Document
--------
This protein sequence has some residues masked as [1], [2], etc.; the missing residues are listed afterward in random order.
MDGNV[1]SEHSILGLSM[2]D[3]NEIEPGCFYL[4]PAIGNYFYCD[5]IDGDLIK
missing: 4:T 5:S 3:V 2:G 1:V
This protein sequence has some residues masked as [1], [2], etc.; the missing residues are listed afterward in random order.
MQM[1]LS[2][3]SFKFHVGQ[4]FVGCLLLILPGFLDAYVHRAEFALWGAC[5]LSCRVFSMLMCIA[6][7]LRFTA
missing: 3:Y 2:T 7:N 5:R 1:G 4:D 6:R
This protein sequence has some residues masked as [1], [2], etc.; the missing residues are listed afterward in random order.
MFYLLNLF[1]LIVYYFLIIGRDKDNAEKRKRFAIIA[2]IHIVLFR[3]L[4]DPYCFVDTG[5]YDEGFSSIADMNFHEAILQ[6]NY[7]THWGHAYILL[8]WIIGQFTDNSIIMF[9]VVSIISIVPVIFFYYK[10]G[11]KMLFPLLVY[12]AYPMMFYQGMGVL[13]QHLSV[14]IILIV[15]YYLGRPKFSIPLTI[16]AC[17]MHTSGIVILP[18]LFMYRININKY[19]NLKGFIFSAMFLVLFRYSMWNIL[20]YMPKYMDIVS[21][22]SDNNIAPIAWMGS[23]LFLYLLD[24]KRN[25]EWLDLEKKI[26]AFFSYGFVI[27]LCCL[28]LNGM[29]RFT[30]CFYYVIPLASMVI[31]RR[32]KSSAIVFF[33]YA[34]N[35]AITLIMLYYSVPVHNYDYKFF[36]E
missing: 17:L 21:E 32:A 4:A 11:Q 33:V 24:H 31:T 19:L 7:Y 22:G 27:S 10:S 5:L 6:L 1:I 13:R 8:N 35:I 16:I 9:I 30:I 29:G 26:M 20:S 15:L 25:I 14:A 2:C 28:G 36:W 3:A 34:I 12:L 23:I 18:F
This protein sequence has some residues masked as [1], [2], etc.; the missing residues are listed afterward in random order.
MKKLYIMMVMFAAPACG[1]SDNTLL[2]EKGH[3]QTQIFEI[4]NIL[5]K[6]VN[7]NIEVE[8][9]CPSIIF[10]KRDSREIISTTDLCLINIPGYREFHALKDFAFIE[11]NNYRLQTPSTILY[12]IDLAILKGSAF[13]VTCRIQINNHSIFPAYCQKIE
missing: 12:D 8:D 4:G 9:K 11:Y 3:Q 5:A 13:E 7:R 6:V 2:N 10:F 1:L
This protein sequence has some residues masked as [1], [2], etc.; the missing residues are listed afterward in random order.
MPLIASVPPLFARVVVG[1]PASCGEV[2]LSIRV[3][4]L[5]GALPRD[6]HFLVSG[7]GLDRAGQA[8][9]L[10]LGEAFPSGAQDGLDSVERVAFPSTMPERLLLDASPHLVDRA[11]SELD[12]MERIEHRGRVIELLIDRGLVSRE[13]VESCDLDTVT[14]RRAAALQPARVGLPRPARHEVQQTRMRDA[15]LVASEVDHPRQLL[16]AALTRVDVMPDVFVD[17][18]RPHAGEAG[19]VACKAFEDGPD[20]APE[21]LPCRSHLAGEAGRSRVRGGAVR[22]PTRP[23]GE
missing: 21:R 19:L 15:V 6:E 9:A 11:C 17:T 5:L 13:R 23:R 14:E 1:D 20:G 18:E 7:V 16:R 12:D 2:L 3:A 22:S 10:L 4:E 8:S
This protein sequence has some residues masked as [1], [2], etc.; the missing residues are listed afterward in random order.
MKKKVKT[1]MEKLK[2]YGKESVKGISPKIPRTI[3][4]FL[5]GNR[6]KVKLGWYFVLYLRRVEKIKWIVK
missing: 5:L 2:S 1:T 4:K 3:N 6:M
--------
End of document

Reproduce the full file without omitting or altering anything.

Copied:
This protein sequence has some residues masked as [1], [2], etc.; the missing residues are listed afterward in random order.
MDGNV[1]SEHSILGLSM[2]D[3]NEIEPGCFYL[4]PAIGNYFYCD[5]IDGDLIK
missing: 4:T 5:S 3:V 2:G 1:V
This protein sequence has some residues masked as [1], [2], etc.; the missing residues are listed afterward in random order.
MQM[1]LS[2][3]SFKFHVGQ[4]FVGCLLLILPGFLDAYVHRAEFALWGAC[5]LSCRVFSMLMCIA[6][7]LRFTA
missing: 3:Y 2:T 7:N 5:R 1:G 4:D 6:R
This protein sequence has some residues masked as [1], [2], etc.; the missing residues are listed afterward in random order.
MFYLLNLF[1]LIVYYFLIIGRDKDNAEKRKRFAIIA[2]IHIVLFR[3]L[4]DPYCFVDTG[5]YDEGFSSIADMNFHEAILQ[6]NY[7]THWGHAYILL[8]WIIGQFTDNSIIMF[9]VVSIISIVPVIFFYYK[10]G[11]KMLFPLLVY[12]AYPMMFYQGMGVL[13]QHLSV[14]IILIV[15]YYLGRPKFSIPLTI[16]AC[17]MHTSGIVILP[18]LFMYRININKY[19]NLKGFIFSAMFLVLFRYSMWNIL[20]YMPKYMDIVS[21][22]SDNNIAPIAWMGS[23]LFLYLLD[24]KRN[25]EWLDLEKKI[26]AFFSYGFVI[27]LCCL[28]LNGM[29]RFT[30]CFYYVIPLASMVI[31]RR[32]KSSAIVFF[33]YA[34]N[35]AITLIMLYYSVPVHNYDYKFF[36]E
missing: 17:L 21:E 32:A 4:A 11:Q 33:V 24:H 31:T 19:L 7:Y 22:G 27:S 10:S 5:L 6:L 1:I 13:R 8:N 35:I 16:I 9:I 30:I 29:G 26:M 20:S 15:L 25:I 14:A 2:C 28:G 36:W 3:A 34:I 12:L 23:I 18:F
This protein sequence has some residues masked as [1], [2], etc.; the missing residues are listed afterward in random order.
MKKLYIMMVMFAAPACG[1]SDNTLL[2]EKGH[3]QTQIFEI[4]NIL[5]K[6]VN[7]NIEVE[8][9]CPSIIF[10]KRDSREIISTTDLCLINIPGYREFHALKDFAFIE[11]NNYRLQTPSTILY[12]IDLAILKGSAF[13]VTCRIQINNHSIFPAYCQKIE
missing: 12:D 8:D 4:G 9:K 11:Y 3:Q 5:A 13:E 7:R 6:V 2:N 10:F 1:L
This protein sequence has some residues masked as [1], [2], etc.; the missing residues are listed afterward in random order.
MPLIASVPPLFARVVVG[1]PASCGEV[2]LSIRV[3][4]L[5]GALPRD[6]HFLVSG[7]GLDRAGQA[8][9]L[10]LGEAFPSGAQDGLDSVERVAFPSTMPERLLLDASPHLVDRA[11]SELD[12]MERIEHRGRVIELLIDRGLVSRE[13]VESCDLDTVT[14]RRAAALQPARVGLPRPARHEVQQTRMRDA[15]LVASEVDHPRQLL[16]AALTRVDVMPDVFVD[17][18]RPHAGEAG[19]VACKAFEDGPD[20]APE[21]LPCRSHLAGEAGRSRVRGGAVR[22]PTRP[23]GE
missing: 21:R 19:L 15:V 6:E 9:A 11:C 17:T 5:L 13:R 23:R 14:E 1:D 20:G 18:E 7:V 16:R 12:D 2:L 3:A 22:S 10:L 4:E 8:S
This protein sequence has some residues masked as [1], [2], etc.; the missing residues are listed afterward in random order.
MKKKVKT[1]MEKLK[2]YGKESVKGISPKIPRTI[3][4]FL[5]GNR[6]KVKLGWYFVLYLRRVEKIKWIVK
missing: 5:L 2:S 1:T 4:K 3:N 6:M